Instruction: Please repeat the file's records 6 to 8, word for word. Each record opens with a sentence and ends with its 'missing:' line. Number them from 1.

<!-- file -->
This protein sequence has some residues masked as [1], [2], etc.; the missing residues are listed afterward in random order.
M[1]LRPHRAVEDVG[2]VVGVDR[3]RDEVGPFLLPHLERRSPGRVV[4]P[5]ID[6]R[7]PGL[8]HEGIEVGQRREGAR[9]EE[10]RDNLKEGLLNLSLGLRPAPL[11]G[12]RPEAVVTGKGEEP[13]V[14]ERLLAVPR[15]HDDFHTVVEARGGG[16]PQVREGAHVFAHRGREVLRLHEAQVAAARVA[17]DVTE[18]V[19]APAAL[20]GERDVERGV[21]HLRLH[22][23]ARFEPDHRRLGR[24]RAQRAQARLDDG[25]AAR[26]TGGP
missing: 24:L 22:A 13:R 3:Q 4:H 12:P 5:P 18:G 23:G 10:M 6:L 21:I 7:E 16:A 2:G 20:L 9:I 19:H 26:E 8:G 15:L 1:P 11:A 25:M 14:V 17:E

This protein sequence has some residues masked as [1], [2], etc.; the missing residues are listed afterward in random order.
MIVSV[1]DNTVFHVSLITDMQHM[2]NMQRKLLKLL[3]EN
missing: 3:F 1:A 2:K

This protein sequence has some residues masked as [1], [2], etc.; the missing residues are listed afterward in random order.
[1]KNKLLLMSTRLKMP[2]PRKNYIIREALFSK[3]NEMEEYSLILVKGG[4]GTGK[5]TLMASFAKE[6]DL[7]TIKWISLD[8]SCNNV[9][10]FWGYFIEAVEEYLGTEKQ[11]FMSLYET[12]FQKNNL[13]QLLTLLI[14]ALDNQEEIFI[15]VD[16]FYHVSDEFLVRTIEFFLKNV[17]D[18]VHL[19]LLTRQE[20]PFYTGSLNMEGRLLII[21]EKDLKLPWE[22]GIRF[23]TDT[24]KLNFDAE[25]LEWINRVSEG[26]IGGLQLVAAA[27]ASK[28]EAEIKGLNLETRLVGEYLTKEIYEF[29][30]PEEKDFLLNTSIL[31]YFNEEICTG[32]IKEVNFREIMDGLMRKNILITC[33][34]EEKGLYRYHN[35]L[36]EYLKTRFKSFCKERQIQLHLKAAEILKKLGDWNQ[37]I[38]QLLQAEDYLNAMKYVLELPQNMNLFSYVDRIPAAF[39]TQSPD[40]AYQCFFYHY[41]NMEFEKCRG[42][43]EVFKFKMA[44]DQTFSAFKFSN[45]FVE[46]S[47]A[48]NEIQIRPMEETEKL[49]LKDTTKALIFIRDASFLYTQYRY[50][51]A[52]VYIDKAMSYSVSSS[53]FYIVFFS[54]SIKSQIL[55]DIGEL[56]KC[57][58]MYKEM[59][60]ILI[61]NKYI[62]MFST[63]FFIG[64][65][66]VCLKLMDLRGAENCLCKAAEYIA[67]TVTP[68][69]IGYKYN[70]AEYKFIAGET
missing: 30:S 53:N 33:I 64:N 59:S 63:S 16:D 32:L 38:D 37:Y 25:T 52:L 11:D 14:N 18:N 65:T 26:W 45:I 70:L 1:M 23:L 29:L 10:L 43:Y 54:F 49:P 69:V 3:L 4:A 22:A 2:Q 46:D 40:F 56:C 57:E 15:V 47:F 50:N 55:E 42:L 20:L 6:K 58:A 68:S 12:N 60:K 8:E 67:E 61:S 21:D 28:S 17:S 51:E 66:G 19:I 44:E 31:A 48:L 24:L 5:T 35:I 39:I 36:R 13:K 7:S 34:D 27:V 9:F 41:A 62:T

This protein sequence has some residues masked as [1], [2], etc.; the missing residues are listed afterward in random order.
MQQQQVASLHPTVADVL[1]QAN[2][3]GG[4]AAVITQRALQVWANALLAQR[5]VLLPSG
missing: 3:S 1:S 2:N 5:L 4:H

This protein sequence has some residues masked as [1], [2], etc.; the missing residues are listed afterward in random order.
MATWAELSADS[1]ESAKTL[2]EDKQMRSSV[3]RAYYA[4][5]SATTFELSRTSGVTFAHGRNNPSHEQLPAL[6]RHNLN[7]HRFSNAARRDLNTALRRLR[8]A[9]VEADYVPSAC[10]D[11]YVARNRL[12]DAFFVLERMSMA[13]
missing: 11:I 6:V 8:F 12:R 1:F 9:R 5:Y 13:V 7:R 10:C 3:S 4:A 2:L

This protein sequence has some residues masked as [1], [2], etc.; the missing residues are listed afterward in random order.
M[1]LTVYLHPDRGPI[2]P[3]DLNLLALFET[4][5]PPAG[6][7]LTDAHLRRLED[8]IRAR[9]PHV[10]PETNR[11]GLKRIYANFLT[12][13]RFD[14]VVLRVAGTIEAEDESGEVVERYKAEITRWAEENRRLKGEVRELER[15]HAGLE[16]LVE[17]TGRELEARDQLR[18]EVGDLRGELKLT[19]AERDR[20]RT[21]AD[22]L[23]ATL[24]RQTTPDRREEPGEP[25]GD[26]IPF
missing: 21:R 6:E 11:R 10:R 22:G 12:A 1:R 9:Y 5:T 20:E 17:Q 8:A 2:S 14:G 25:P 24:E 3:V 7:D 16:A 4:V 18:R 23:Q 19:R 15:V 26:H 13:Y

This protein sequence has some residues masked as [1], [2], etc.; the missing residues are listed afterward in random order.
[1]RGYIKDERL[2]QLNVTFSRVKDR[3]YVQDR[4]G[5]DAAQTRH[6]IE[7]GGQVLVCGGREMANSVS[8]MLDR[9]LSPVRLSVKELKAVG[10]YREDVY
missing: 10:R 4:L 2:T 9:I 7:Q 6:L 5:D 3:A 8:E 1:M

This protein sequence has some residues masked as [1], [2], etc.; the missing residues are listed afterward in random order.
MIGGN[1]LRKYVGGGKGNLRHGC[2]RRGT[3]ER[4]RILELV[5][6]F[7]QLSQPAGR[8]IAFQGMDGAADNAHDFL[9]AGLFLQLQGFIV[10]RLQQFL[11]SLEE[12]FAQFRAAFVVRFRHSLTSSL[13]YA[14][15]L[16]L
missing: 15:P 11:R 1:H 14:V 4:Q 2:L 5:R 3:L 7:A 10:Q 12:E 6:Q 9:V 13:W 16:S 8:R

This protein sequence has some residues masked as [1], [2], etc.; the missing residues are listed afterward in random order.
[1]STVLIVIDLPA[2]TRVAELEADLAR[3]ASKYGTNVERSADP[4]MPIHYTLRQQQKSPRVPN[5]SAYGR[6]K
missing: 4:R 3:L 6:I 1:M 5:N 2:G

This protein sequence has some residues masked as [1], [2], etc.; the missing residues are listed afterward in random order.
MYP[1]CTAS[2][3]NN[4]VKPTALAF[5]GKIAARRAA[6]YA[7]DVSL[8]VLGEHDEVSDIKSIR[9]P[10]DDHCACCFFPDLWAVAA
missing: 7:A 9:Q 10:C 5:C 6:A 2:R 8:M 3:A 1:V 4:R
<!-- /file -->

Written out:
This protein sequence has some residues masked as [1], [2], etc.; the missing residues are listed afterward in random order.
M[1]LTVYLHPDRGPI[2]P[3]DLNLLALFET[4][5]PPAG[6][7]LTDAHLRRLED[8]IRAR[9]PHV[10]PETNR[11]GLKRIYANFLT[12][13]RFD[14]VVLRVAGTIEAEDESGEVVERYKAEITRWAEENRRLKGEVRELER[15]HAGLE[16]LVE[17]TGRELEARDQLR[18]EVGDLRGELKLT[19]AERDR[20]RT[21]AD[22]L[23]ATL[24]RQTTPDRREEPGEP[25]GD[26]IPF
missing: 21:R 6:E 11:R 10:R 22:G 12:A 1:R 9:Y 5:T 20:E 17:Q 8:A 2:S 14:G 25:P 24:E 3:V 7:D 16:A 4:V 18:R 23:Q 19:R 15:V 26:H 13:Y

This protein sequence has some residues masked as [1], [2], etc.; the missing residues are listed afterward in random order.
[1]RGYIKDERL[2]QLNVTFSRVKDR[3]YVQDR[4]G[5]DAAQTRH[6]IE[7]GGQVLVCGGREMANSVS[8]MLDR[9]LSPVRLSVKELKAVG[10]YREDVY
missing: 10:R 4:L 2:T 9:I 7:Q 6:L 5:D 3:A 8:E 1:M

This protein sequence has some residues masked as [1], [2], etc.; the missing residues are listed afterward in random order.
MIGGN[1]LRKYVGGGKGNLRHGC[2]RRGT[3]ER[4]RILELV[5][6]F[7]QLSQPAGR[8]IAFQGMDGAADNAHDFL[9]AGLFLQLQGFIV[10]RLQQFL[11]SLEE[12]FAQFRAAFVVRFRHSLTSSL[13]YA[14][15]L[16]L
missing: 15:P 11:R 1:H 14:V 4:Q 2:L 5:R 3:L 7:A 10:Q 12:E 6:Q 9:V 13:W 16:S 8:R